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All this talk about whether to extend or repeal tax cuts reminds me of one of the worst aspects of the tax code. I think it’s done more to confuse the issue of who’s earning the money and who’s entitled to it than any other tax regulation. It’s also freed the hands of big spenders in government without any real accountability. I’m talking about the mandatory withholding of taxes that began in 1943.
Think about it. You earn money, but you never see it. You never touch it. You never earn interest on it. And you certainly never spend it. It goes directly to the government, and, while making the payment a little more “painless”, it feeds the notion that the money belonged to the government in the first place. Salaries become more theoretical than real, and the amount withheld becomes factored into your thinking. In other words, your take-home pay, for all practical purposes, becomes your salary.
Imagine, however, having to sit down once a week or once a month and write checks to the state and federal governments. There would be several immediate benefits. First, workers would have a greater sense of how much of their money is being spent, and they would almost certainly keep a closer eye on what their leaders were doing with these funds. Second, government would be forced overnight into having to be more accountable to taxpayers. No longer could officials hide behind withholding and pretend the money was theirs to begin with. And third, the money could be invested and spent in the private sector before having to be sent to the state capital or to Washington.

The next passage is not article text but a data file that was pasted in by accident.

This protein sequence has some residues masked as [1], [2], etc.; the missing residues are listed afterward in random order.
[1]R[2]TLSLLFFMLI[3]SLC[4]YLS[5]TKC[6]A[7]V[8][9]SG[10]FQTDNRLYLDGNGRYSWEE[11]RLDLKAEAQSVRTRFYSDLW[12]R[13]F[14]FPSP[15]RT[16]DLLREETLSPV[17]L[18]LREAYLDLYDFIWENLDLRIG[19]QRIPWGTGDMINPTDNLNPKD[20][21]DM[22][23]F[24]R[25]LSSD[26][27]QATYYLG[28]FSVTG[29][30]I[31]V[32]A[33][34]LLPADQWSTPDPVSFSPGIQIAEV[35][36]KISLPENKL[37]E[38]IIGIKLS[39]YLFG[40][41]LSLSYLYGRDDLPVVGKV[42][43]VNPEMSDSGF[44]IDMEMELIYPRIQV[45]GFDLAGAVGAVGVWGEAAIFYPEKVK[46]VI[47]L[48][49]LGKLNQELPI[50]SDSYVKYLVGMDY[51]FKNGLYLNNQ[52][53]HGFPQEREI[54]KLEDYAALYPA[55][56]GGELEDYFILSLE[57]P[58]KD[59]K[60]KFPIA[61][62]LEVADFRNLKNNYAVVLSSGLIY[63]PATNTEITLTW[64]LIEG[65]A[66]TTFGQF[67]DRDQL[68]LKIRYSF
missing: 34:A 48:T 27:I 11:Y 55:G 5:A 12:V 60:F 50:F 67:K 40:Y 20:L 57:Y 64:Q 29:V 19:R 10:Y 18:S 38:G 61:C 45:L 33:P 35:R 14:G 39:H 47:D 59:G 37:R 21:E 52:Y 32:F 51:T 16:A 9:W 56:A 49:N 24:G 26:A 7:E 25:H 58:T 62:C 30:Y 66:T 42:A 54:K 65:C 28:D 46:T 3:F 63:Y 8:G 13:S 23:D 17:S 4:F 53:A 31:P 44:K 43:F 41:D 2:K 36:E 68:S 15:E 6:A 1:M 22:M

This strikes me as a winning issue for a candidate, because the only counter-arguments are that taxpayers can’t be trusted to send the money or are too irresponsible to manage their money; not exactly arguments that would be attractive to voters. But what about taxpayers who like the current system? Maybe they don’t want to bother sending checks or maybe they like the false sense of thinking they’re getting a gift when the refund check comes. Fine. Then make withholding voluntary.
Somehow, we’ve got to rid governments of the notion that money earned belongs to them. It belongs to us, and we agree to pay a certain portion of our earnings to maintain local, state and federal services. Taxes are a necessity. I don’t think most Americans begrudge the notion of taxation, but there is a growing distrust and disdain of the system. Perhaps that attitude could change if governments started trusting their citizens. Let us have our own money, and let’s agree on how much you need to operate, and we’ll send it to you. Withholding money is the way you’d deal with children. But maybe that’s the point.
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